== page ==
Key findings

  • In June 2020, almost 1 in 4 (23%) young people aged 16–24 received an income support payment, compared with 14% in June 2019.
  • In June 2020, unemployment payments were the most common payment received (50%) by young people aged 16–24 who received an income support payment, followed by student payments (34%).
  • Over the period March–May 2020, the proportion of the population aged 16–24 receiving unemployment payments (the JobSeeker Payment and the Youth Allowance [Other]) more than doubled—from 5.6% to 11.5%, reflecting the introduction of social distancing and business restrictions due to the COVID-19 pandemic. By March 2021, this proportion had declined to 8.3%; however, it was still higher than before the pandemic (4.7% in December 2019).
  • Over March–May 2020, the proportion of the population aged 16–24 receiving unemployment payments doubled for both males and females (from 6.0% to 11.9% for males and from 5.2% to 11.0% for females). By March 2021, the proportion of young people in receipt of unemployment payments fell to 8.8% for males, and to 7.9% for females.

Many factors influence a young person’s wellbeing, but having an adequate income is essential to measure individual and household wellbeing (ABS 2015). Adequate levels of income for young Australians can help them to better support themselves and their families and to participate in their communities more broadly. For more information on young people’s income see Income: household and individual.

Australia’s social security system aims to support people who cannot, or cannot fully, support themselves. It is an essential part of the more extensive network of services and assistance provided by governments and non-government organisations to improve the economic and social wellbeing of disadvantaged Australians, including young people.

Australian social security payment policy is administered by the Department of Social Services (DSS) and delivered by Services Australia. It provides a range of payments, benefits and allowances to those unable to work (due to disability or caring responsibilities) or unable to find work; as well as payments designed to assist families with the cost of raising children and rental costs.

When these payments serve as a recipient’s primary source of income, they are called an ‘income support payment’—a category of social security payments. This section focuses on income support payments as those receiving these may be more vulnerable than those who do not (see Box 1 for further details on income support payments).

This section presents:

  • the latest publicly available information on income support receipt and the characteristics of recipients following the COVID-19 restrictions implemented in Australia in 2020
  • trends in income support receipt over the last decade, particularly focusing on any changes before and during the COVID-19 pandemic. Data are sourced from DSS Payment Demographic Data, unless otherwise noted (see Box 1).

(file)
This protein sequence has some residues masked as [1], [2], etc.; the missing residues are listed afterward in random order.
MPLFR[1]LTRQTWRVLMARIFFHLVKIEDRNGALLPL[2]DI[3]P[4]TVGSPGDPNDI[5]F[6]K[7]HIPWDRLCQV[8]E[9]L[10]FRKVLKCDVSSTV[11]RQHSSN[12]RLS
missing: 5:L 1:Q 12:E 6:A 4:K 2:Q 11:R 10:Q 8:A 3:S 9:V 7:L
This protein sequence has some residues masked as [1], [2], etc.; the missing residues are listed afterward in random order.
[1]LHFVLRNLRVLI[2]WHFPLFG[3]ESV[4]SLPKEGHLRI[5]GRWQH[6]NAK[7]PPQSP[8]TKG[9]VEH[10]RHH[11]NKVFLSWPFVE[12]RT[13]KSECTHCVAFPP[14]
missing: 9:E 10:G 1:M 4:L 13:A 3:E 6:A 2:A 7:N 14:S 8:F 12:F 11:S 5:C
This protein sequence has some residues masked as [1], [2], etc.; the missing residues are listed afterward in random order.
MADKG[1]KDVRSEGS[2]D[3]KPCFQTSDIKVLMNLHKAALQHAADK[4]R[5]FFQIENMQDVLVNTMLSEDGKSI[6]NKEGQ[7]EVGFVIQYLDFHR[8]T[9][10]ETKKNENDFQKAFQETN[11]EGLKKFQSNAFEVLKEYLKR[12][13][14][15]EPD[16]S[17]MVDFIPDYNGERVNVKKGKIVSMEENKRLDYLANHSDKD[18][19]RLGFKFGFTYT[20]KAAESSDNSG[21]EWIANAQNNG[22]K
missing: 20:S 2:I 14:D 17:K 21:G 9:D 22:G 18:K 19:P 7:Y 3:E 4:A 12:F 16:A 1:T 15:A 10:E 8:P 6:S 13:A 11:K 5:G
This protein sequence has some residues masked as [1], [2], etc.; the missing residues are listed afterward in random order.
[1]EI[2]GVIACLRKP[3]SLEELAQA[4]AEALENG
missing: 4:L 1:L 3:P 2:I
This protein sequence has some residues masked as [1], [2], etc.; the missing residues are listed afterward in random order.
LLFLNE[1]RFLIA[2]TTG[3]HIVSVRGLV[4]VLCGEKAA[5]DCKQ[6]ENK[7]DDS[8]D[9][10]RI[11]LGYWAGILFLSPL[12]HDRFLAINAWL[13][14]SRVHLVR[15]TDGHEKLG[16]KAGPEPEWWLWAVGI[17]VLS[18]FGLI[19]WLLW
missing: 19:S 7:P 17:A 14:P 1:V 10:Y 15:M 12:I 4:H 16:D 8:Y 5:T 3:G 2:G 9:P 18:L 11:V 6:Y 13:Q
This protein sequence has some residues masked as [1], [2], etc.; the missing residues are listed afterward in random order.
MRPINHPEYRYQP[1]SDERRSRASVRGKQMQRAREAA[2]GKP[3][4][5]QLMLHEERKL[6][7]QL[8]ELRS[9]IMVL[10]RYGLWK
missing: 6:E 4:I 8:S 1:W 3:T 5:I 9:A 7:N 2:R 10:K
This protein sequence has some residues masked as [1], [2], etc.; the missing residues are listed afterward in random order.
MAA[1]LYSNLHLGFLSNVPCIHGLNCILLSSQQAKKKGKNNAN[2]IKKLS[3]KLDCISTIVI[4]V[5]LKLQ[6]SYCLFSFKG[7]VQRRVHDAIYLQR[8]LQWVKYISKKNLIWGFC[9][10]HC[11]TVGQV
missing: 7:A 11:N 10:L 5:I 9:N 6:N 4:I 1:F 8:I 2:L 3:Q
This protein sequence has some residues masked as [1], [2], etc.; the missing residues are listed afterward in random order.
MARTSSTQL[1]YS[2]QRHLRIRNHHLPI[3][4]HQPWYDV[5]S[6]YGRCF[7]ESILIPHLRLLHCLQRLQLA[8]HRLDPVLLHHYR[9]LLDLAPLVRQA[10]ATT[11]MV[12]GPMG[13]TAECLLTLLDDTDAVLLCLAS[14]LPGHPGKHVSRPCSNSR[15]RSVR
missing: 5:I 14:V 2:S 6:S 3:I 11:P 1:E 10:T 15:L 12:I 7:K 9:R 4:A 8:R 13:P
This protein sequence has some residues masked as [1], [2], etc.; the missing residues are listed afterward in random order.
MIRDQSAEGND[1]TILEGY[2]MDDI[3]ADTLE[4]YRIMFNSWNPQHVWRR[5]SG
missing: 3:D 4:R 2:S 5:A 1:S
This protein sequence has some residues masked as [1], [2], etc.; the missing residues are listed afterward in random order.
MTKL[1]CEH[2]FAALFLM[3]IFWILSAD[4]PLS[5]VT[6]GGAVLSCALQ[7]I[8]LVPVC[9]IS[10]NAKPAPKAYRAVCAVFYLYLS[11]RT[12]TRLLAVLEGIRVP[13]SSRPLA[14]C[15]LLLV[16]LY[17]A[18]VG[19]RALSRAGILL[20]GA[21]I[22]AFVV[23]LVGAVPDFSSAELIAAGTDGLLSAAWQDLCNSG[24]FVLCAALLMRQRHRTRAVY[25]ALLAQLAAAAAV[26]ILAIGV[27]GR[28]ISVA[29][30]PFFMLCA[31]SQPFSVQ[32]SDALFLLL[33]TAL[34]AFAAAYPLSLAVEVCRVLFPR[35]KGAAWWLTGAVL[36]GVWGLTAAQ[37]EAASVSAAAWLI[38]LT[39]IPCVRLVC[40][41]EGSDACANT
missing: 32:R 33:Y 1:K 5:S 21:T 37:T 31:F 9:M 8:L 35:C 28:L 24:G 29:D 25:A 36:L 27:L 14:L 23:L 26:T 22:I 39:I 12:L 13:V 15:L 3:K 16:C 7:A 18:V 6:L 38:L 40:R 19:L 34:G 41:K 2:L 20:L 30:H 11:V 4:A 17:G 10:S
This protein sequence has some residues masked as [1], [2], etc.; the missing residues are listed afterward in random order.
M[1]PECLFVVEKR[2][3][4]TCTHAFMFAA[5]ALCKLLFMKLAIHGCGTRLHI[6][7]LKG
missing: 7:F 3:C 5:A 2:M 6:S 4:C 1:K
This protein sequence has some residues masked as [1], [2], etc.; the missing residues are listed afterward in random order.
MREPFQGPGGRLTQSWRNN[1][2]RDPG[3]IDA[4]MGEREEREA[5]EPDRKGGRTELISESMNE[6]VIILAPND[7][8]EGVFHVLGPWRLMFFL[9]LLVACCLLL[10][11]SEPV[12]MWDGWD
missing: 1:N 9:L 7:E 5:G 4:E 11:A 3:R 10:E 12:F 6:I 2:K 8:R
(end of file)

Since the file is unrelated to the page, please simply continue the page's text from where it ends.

Box 1: Income support payments and data sources

Income support payments

Benefits classified as income support payments generally serve as a recipient’s primary source of income; they are regular payments that help with the day-to-day cost of living. These payments are subject to means testing—as income and assets rise, the rate of payment is reduced toward zero. Individuals can receive only 1 income support payment at a time.

Eligibility for income support starts at age 16, with some rare exceptions—as at June 2020, only 1,000 young people aged 15 and under were receiving an income support payment. Therefore, this section focuses on those aged 16–24.

The main income support payments available to young people, and covered in this section, include:

  • student payments—Youth Allowance (Student and Apprentice) and ABSTUDY
  • unemployment-related payments—Newstart Allowance (ceased on 20 March 2020), JobSeeker Payment (from 20 March 2020) for people aged from 22 years to age pension qualifying age, and Youth Allowance (other) for young people aged 16 to 21 years.
  • parenting payments—Parenting Payment Single and Parenting Payment Partnered
  • disability-related payments—Disability Support Pension (DSP) and Carer Payment.

Young people may also receive Special Benefit (for those in financial hardship who are ineligible for other income support). As well, before March 2020, young people could receive Sickness Allowance (for individuals temporarily incapacitated) or Bereavement Allowance (for recently widowed persons). Since 20 March 2020, assistance for young people who are recently widowed or temporarily incapacitated is provided through JobSeeker Payment or Youth Allowance (other). These payments, combined with those listed earlier, are referred to as ‘income support payments’ throughout this section.

Further details about the different government payments available to young Australians, as well as to other Australians, can be found at the Services Australia website and Department of Social Services website.

Data sources and methodology

Data in this report are sourced from official published data from the DSS (DSS Payment Demographic Data) that are constructed from Services Australia administrative data, unless otherwise specified. Data are based on counts of recipients on the last Friday of December in the year being reported on (for example, the 25th of December in 2020), unless otherwise specified.